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Whether you work in an organization for someone else, or you’re an entrepreneur running your own business, at some point in your career, you’ve no doubt come across managers who were dreadful. Indecisive, uncommunicative, demotivating, and just plain hard to get along with, these people were horrible to work for or alongside.

It probably wasn’t entirely their fault—they probably just never learned how to be good leaders. Perhaps there weren’t any positive role models to observe and emulate, or no one ever taught them what hazards and minefields to avoid. And to their discredit, they never thought to seek out information and resources to help them become better leaders.

The good news is that you don’t have to fall into this trap. Making yourself aware of the most frequent mistakes managers make will help you avoid them, whether you’re a leadership rookie or an experienced veteran, and whether you’re building a company from the ground up, or helping take an established organization to the next level.

Here are the five most common traps leaders fall into, and how to steer clear of them.

1. Managing operations instead of people

When you transition from an operations focus to managing people, the single most important mental shift you must make is to realize that you have changed occupations.

The skills that made you successful when you depended solely on yourself are now the skills that will actually cause you to fail as a people manager. Your track record for getting things done is no longer important; what’s important is how effectively you can get other people to get things done. When you manage people, you are “leading,” not “doing,” so it’s critical to focus less on activities and more on outcomes.

2. Trying to control your staff

You can’t make your team do what you want or what’s good for your business. All you can do is create an environment where people can choose to excel. As you build your department or organization, your emphasis should be on establishing a positive and productive environment in which your people will act and behave in ways you desire, and produce the outcomes that you want. Concentrate on creating a working climate that encourages people to make sound business decisions, instead of trying to control or manipulate individual actions.

3. Trying to be everything to everyone all the time

Your natural instinct is to try and please everybody—employees, clients, bosses (if you have them). After all, you want everyone to be happy. But trying to be everything to everyone all the time is an unrealistic goal that only leads to frustration and angst.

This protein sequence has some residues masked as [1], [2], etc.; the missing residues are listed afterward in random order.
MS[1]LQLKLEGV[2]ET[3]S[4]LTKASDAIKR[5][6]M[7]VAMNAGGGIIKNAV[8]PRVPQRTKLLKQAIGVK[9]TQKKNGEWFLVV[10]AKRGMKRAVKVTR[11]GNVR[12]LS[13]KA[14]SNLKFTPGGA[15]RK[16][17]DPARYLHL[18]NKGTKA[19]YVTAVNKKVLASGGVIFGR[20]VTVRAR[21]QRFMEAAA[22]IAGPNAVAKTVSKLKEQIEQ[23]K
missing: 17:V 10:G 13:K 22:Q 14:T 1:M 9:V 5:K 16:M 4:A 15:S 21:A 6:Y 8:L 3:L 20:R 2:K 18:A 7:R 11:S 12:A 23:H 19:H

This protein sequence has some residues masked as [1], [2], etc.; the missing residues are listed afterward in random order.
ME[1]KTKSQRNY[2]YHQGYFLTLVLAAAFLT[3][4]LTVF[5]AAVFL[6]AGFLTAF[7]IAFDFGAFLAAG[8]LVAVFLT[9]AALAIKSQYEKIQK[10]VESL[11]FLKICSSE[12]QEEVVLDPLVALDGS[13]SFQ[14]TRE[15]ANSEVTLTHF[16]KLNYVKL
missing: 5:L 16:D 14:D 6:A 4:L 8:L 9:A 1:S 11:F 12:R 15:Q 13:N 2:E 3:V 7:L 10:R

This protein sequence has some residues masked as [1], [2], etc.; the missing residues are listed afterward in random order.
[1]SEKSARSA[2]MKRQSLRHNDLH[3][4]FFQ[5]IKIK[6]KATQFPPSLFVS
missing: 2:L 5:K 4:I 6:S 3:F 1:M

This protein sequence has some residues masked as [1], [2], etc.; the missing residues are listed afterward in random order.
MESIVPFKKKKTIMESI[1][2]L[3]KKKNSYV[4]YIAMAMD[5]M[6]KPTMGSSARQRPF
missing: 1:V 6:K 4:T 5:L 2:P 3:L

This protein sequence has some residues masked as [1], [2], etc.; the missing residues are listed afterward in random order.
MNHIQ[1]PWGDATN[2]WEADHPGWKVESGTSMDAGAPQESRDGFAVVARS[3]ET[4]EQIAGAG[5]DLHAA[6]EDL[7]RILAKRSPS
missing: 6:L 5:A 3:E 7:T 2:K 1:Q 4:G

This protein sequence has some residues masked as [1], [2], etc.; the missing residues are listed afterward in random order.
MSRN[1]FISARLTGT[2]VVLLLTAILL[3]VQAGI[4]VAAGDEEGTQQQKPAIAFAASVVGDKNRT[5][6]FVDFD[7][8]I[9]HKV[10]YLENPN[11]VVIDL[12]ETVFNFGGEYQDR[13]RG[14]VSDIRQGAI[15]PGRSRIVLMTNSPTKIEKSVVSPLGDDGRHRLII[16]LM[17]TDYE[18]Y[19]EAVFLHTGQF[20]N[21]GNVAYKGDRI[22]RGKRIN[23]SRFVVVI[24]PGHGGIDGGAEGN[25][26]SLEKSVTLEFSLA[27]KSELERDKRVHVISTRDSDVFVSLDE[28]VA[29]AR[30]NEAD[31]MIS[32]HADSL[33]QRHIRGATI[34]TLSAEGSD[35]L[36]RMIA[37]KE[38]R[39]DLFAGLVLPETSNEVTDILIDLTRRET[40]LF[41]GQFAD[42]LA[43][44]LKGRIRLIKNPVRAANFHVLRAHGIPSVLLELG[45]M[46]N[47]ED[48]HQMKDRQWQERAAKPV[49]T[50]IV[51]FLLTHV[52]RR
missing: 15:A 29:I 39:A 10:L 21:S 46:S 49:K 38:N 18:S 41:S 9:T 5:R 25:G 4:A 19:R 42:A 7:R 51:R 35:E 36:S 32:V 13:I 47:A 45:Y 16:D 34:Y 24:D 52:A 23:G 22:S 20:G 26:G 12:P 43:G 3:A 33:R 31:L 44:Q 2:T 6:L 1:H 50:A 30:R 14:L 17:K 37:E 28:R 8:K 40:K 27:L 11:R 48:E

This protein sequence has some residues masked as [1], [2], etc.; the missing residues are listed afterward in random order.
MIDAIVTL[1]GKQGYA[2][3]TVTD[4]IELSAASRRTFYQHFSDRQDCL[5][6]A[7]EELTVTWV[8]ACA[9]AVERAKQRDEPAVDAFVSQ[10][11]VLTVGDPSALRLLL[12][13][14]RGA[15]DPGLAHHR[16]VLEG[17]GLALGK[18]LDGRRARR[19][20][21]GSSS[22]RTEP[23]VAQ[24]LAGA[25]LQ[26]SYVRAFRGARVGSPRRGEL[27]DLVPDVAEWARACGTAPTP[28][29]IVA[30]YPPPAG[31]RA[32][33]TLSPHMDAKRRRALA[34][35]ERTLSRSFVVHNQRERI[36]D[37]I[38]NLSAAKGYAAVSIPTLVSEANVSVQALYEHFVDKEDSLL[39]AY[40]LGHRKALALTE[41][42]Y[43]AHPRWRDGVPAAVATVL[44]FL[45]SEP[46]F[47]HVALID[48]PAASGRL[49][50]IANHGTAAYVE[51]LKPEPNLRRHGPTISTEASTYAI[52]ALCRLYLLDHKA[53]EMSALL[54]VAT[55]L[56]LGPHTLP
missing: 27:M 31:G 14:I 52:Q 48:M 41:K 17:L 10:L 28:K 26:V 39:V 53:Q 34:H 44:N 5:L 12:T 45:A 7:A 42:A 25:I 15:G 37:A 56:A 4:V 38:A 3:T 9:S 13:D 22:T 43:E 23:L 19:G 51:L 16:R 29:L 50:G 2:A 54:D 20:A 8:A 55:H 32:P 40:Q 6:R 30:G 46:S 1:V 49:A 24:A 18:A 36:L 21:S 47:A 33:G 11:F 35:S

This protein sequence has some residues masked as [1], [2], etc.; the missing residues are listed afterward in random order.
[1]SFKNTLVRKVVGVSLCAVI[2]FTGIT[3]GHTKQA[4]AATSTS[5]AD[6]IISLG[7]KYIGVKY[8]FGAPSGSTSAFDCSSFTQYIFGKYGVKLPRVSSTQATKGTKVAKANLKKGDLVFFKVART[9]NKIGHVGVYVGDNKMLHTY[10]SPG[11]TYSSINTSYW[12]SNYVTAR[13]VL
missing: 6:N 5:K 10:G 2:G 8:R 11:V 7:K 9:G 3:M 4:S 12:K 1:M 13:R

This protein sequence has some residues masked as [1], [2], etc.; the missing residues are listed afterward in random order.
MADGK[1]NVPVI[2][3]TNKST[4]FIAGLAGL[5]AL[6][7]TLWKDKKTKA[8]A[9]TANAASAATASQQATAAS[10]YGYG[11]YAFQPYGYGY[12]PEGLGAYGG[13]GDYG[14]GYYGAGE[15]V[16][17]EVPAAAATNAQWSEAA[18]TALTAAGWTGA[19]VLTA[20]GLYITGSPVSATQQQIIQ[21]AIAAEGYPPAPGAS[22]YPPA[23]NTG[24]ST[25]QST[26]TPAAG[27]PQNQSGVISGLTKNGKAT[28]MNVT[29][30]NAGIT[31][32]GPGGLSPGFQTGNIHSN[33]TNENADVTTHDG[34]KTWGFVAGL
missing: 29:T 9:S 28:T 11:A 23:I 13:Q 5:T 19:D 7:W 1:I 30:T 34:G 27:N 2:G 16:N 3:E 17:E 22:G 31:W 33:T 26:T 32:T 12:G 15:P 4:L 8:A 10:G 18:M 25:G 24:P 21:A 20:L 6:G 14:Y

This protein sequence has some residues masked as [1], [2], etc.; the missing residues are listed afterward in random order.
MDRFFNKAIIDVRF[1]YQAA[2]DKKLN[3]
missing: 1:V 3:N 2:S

Fail to grasp this truth, and you will end up disappointing people because you won’t be able to keep all the promises you make—there simply aren’t enough hours in the day. There will be times when you will have to say “No,” but aim instead to say “Yes” less. Responding to a request with, “I need to give this some more thought as to whether this is the best way to handle this issue. Can you leave that with me until tomorrow?” gives you the time to thoughtfully assess the issue or problem. Plus, there is nothing stopping you from saying “Yes” later if you decide that your active involvement is needed.

4. Getting pushed and pulled

As a leader, you will be “pushed” into roles you may be uncomfortable with or may not have the skills or training to perform. At the same time, you will be “pulled” back into procedures and activities that you were comfortable with and experienced in doing. For example, if your background is computer programming, it’s a lot easier to write code than to switch gears and focus on strategic or people issues, so you could slip back into old tasks and patterns if you’re not careful. This natural push-pull reality creates stress, so you have to be prepared for it, and deliberately work to overcome it.

5. Micromanaging

The desire to prove yourself—whether to superiors or to those who have previously doubted you—is always strong. But coupled with a need to see things done your way and to ensure your success, this admirable goal can easily turn into micromanagement, which is very demotivating to those around you.

So what exactly is micro-management? Asking an employee to collect data on a particular subject isn’t, but getting involved in the minutia of the detail is. Sitting beside an employee and offering advice while they create a spreadsheet is micromanaging. Asking a staff member to change the colour or fonts is micromanaging. To avoid this nasty trap, always ask yourself: Will my involvement change the ultimate outcome or results? If the answer is no, you’re micromanaging.

Merge Gupta-Sunderji is a speaker, author and consultant whose leadership development practice focuses on turning managers into leaders and people power into results. Through large-audience keynotes, small-group training, one-on-one mentoring, and customized consulting, Merge has given over 65,000 professionals in eight countries specific and practical tools to help them achieve leadership and communications success.

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What rookie mistakes did you make when you first became a leader, in your business or someone else’s? What do first-time bosses need to know on Day One? Share your thoughts and experiences by commenting below.

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